This International Women’s Day we’re celebrating seven amazing female founders who’ve started companies based on the idea of helping out other women. Whether it’s a business for women, or to help support women (or both!), each one has a mission Team SN stands behind.
One of the most inspirational things about Ethiopian supermodel Liya Kebede is that her life is a balance of glamour and purpose: she has gone from walking the runways at Paris Fashion Week and appearing on the cover of at least five Vogues, to building a business that helps women across Africa who don’t have access to the kind of maternal healthcare that she herself had when delivering her two children in the U.S. And she’s served as the World Health Organization’s Ambassador for Maternal, Newborn and Child Health since 2005.
Liya’s brand Lemlem makes perfect-for-vacation dresses and bikinis, and every piece is made by artisans across Africa and a percentage of sales goes to helping women in six African countries find healthcare (in partnership with Amref Health Africa), education, and pathways to jobs. Liya and Lemlem have basically created the perfect two-for-one: beautiful stuff that screams tropical vacation, and lets you give back in a meaningful way.
We’ve been able to help create hundreds of artisan jobs and help break the cycle of poverty for this community.
Something Navy: How did you come up with the idea for your business? What was the journey like?
Liya Kebede: I decided to launch Lemlem following a trip to my hometown, Addis Ababa. While visiting the central artisan market I began to see the impact the fast fashion trend was having in Ethiopia. Traditional weavers, who had a long history making the formal and everyday clothes Ethiopians wear, were losing their livelihood. My goal with Lemlem is to bring the weaver’s beautiful craftsmanship to the global market, keeping weaving jobs and the cultural traditions behind this art form alive and well. It’s my proudest achievement that we’ve been able to help create hundreds of artisan jobs and help break the cycle of poverty for this community. It is my hope that our example inspires others across the fashion industry to look to Africa as a true source of outstanding creative talent and high-quality craftsmanship.
SN: What were some of the roadblocks and how did you overcome them?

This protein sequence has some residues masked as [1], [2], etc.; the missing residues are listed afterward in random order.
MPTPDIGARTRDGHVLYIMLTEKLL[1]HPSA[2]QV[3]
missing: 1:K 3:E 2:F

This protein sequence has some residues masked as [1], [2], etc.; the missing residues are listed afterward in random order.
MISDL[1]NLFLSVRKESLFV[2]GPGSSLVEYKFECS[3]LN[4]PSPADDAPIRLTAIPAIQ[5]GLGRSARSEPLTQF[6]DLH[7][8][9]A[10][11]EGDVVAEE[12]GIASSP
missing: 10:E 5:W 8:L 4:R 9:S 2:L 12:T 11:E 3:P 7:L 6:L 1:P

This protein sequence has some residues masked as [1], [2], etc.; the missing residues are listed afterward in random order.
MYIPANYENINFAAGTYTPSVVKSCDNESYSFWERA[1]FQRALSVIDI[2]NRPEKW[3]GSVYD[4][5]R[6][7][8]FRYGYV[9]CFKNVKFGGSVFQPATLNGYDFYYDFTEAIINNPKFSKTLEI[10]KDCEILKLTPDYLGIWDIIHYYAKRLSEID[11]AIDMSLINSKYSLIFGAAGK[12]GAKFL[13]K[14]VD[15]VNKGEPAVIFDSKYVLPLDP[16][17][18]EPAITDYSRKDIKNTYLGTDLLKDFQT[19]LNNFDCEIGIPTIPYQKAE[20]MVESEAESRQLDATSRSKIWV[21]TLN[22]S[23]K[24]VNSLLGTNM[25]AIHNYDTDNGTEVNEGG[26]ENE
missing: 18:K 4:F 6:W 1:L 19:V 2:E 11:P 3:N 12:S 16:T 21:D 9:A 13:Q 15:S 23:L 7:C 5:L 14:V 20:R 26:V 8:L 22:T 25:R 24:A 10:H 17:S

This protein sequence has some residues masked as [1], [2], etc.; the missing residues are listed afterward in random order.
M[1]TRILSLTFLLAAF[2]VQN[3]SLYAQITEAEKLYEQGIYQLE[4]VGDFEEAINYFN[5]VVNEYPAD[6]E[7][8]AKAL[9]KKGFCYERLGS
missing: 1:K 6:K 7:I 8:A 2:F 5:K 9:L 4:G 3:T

LK: In terms of getting established and growing, the biggest challenges we encounter spring from our commitment to working in emerging and developing markets where there can be difficult limitations in infrastructure, customs, shipping and other functions of doing business. That said, this has pushed us to become nimbler and more creative too.
SN: Did you find being a leader and running a business came naturally to you, or was it a skill you had to learn?
LK: Creativity, and working through a creative process, is what comes most naturally to me, and I take that way of thinking and problem-solving into discussions with my team about our business, philanthropic efforts and priorities.
SN: What have been the most validating moments or milestones along the way?
LK: When we celebrated Lemlem’s 10th anniversary in 2017, we took the step to merge [The Liya Kebede Foundation and Lemlem] together, and to target our philanthropic efforts to help women artisans through job training and readiness programs. Over 40 female artisans in Ethiopia and Kenya have been trained and certified in sewing and weaving skills through the programs we support, and the majority are now employed in good job opportunities, earning a stable income, supporting and saving toward their families’ needs and goals. I’m so proud of this and I love that we can show Lemlem customers what their purchases and support can truly accomplish.
SN: How do you balance your work and personal life? How do you self-care?
LK: I’m always working on finding that balance. It can be easy to get consumed in a fast life, so I look for moments and ways to slow down. I get outside, do some yoga or take a run. I love to read so taking some time every day to sit with a book keeps me in balance too.
SN: Who are your female role models?
LK: I’ve looked up to so many women in the fashion industry over the years. When I was growing up I had a poster of Naomi Campbell on my wall, and even today I am grateful for the support and guidance of amazing entrepreneurs and friends like Tory Burch and Donna Karan.
SN: What do you wear when you need to feel powerful?
LK: I keep it simple and stick to my personal style—casual, and modern but also very comfortable.
SN: What’s the best advice you ever received? What advice would you give to women who have a great idea, but don’t know how to turn it into a business?
LK: Life will keep surprising you, but you’ll learn from it. There are always going to be obstacles and people telling you no. It’s important to just keep going and push through the challenges.
Check out Lemlem here.
PS: *These are editorially selected, but if you purchase, Something Navy may get something in return. Thanks.